Baker is accused of having killed his wife, allegedly so that he could more easily pursue “his latest conquest” -- a young woman in his church.
In anticipation of trial, prosecutors recently gave notice that they intend to present evidence that, during the course of his career, Matt Baker made sexual “advances,” “assaults,” and “approaches” on at least 13 young females, including 4 minors.
The prosecutors’ notice comes as no surprise because private investigators had previously made known their own conclusion that Matt Baker spent years leading “a secret life as a sexual predator,” “harassing, and groping unsuspecting teenage girls and women.”
At every stage of Matt Baker’s ministerial career -- during those many years when he was allegedly groping and assaulting teen girls and women -- Matt Baker was working in churches, schools and organizations affiliated with the Baptist General Convention of Texas.
Yet, from that Baptist organization, we hear only a deafening silence.
Some of the allegations were reported to Baptist leaders, but no one warned anyone else. Matt Baker moved with ease from church to church, and no one ever stopped him.
This is something that Baptist officials should explain.
How could a man with so many reported abuse allegations nevertheless remain as a Baptist minister?
It’s a question that probably won’t be answered by the murder trial. But it’s a question that does deserve an answer.
Look at this recap of Matt Baker’s career, and ask yourself: Doesn’t the Baptist General Convention of Texas owe some explanation?
Matt started out as a ministerial student at Baylor University, which is affiliated with the Baptist General Convention of Texas.
“I didn’t want to be known as the man who ruined his career,” explained the pastor to a Texas Monthly reporter. (Incidentally, this career recap is gleaned from information gathered and reported by Texas Monthly, not from any information provided by any Baptist officials.)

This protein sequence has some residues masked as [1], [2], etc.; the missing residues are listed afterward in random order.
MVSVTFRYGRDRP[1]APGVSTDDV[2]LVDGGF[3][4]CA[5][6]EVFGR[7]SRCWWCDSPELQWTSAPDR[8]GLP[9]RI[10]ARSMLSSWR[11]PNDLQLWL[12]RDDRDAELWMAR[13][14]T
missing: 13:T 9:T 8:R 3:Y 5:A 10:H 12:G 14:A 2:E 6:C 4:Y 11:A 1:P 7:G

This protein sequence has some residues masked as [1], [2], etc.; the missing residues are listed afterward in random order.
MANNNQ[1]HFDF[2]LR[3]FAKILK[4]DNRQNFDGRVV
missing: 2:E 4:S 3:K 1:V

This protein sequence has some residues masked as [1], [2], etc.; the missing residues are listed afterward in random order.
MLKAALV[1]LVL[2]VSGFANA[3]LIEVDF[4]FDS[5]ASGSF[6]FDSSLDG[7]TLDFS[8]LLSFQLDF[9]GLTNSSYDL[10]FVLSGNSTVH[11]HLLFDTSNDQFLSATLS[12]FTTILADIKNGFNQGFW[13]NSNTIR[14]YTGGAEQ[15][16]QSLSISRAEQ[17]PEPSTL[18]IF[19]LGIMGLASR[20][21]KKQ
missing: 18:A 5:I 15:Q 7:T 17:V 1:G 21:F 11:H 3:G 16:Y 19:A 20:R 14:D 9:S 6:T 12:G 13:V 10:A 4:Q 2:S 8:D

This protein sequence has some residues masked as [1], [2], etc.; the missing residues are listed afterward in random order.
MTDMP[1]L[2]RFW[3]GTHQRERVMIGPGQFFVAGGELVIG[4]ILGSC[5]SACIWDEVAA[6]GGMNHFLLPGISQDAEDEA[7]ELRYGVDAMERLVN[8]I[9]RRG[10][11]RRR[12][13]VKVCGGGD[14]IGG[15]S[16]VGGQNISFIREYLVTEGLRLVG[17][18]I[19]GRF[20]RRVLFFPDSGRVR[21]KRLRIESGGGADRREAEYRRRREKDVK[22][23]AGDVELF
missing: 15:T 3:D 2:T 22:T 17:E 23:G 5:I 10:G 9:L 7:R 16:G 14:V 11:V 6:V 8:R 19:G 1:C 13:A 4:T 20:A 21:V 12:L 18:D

In fact, Matt’s career moved upward after the allegations. He got a job at Columbus Avenue Baptist Church, one of the most prestigious churches in Waco. It’s a church that is also affiliated with the Baptist General Convention of Texas.
Next, Matt got a job as pastor at Pecan Grove Baptist Church, which is also affiliated with the Baptist General Convention of Texas.
Didn’t anyone check his background? How could they have overlooked so many accusations?
Why couldn’t the Baptist General Convention of Texas find out about the string of sexual abuse allegations in its own affiliated churches and its own affiliated university (or about the fact that he was fired from the YMCA)?
But with Baptist ministers, it’s easy. Baptists have no effective system for even keeping records on clergy abuse allegations, much less for telling anyone about them. And they sure as heck don’t have any system for actually doing anything about them.
Many experts say that a sexual predator can become emboldened by a lack of consequences. Maybe. Maybe not. Matt Baker denies all allegations.
But wholly apart from the murder trial, doesn’t the Baptist General Convention of Texas owe some explanation to the young women and girls who made reports about Matt Baker? To the young women and girls who may have unduly suffered even after others had reported Matt Baker? To the families in the many churches where Matt Baker worked -- families whose teens and young women were left at risk by the do-nothing system of the Baptist General Convention of Texas?
For a CBS “48 Hours” video on this story, see my prior posting: “Baptist leaders must consider possible consequences.”